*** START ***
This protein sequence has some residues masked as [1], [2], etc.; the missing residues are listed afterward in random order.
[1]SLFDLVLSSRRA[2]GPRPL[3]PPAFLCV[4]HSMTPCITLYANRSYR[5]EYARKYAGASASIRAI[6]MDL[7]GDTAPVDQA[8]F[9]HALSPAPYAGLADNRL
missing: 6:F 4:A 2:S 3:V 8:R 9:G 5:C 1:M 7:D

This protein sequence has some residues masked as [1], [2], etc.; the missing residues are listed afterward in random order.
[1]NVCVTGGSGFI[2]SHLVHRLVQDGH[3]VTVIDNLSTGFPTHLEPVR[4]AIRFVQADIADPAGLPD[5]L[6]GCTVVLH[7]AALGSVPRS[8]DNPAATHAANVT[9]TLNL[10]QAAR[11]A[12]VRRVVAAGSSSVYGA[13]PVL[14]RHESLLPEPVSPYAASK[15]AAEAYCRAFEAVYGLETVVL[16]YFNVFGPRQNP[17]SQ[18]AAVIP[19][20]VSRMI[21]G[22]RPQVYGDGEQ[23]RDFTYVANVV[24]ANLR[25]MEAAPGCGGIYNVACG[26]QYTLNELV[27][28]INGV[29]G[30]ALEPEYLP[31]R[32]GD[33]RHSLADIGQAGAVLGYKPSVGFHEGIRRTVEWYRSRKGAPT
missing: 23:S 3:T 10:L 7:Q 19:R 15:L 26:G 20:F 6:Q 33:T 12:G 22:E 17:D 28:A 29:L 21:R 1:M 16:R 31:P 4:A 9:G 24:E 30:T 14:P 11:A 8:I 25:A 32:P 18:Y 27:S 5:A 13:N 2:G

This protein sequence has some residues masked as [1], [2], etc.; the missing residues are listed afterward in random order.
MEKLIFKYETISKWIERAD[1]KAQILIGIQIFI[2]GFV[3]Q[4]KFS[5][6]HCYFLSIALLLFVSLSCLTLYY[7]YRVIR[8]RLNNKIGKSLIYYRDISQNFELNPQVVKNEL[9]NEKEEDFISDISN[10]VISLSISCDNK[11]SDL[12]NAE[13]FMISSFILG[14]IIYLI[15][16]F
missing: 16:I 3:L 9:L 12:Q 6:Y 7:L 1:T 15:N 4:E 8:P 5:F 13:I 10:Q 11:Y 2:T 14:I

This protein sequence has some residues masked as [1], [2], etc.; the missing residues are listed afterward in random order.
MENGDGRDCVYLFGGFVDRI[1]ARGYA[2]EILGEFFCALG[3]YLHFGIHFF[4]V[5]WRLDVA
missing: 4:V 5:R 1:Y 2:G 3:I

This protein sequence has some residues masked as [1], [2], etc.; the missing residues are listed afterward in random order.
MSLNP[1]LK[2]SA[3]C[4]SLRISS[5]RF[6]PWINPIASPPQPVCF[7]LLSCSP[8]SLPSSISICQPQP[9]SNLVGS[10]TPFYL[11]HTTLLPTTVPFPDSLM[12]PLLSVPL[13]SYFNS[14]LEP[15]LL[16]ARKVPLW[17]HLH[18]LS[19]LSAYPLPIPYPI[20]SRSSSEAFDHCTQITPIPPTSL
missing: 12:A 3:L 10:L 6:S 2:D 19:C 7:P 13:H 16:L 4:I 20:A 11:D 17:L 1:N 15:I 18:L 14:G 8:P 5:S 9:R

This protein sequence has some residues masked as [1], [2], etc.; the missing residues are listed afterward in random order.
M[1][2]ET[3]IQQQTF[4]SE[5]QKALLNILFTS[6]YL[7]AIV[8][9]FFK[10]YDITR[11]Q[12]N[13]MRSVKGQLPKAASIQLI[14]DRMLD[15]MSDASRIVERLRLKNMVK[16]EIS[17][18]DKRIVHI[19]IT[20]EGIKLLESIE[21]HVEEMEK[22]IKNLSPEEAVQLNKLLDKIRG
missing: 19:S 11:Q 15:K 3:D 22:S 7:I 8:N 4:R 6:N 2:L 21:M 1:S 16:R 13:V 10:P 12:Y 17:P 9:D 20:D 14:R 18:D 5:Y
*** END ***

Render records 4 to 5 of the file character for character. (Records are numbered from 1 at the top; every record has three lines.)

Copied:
This protein sequence has some residues masked as [1], [2], etc.; the missing residues are listed afterward in random order.
MENGDGRDCVYLFGGFVDRI[1]ARGYA[2]EILGEFFCALG[3]YLHFGIHFF[4]V[5]WRLDVA
missing: 4:V 5:R 1:Y 2:G 3:I

This protein sequence has some residues masked as [1], [2], etc.; the missing residues are listed afterward in random order.
MSLNP[1]LK[2]SA[3]C[4]SLRISS[5]RF[6]PWINPIASPPQPVCF[7]LLSCSP[8]SLPSSISICQPQP[9]SNLVGS[10]TPFYL[11]HTTLLPTTVPFPDSLM[12]PLLSVPL[13]SYFNS[14]LEP[15]LL[16]ARKVPLW[17]HLH[18]LS[19]LSAYPLPIPYPI[20]SRSSSEAFDHCTQITPIPPTSL
missing: 12:A 3:L 10:L 6:S 2:D 19:C 7:P 13:H 16:L 4:I 20:A 11:D 17:L 1:N 15:I 18:L 14:G 8:P 5:S 9:R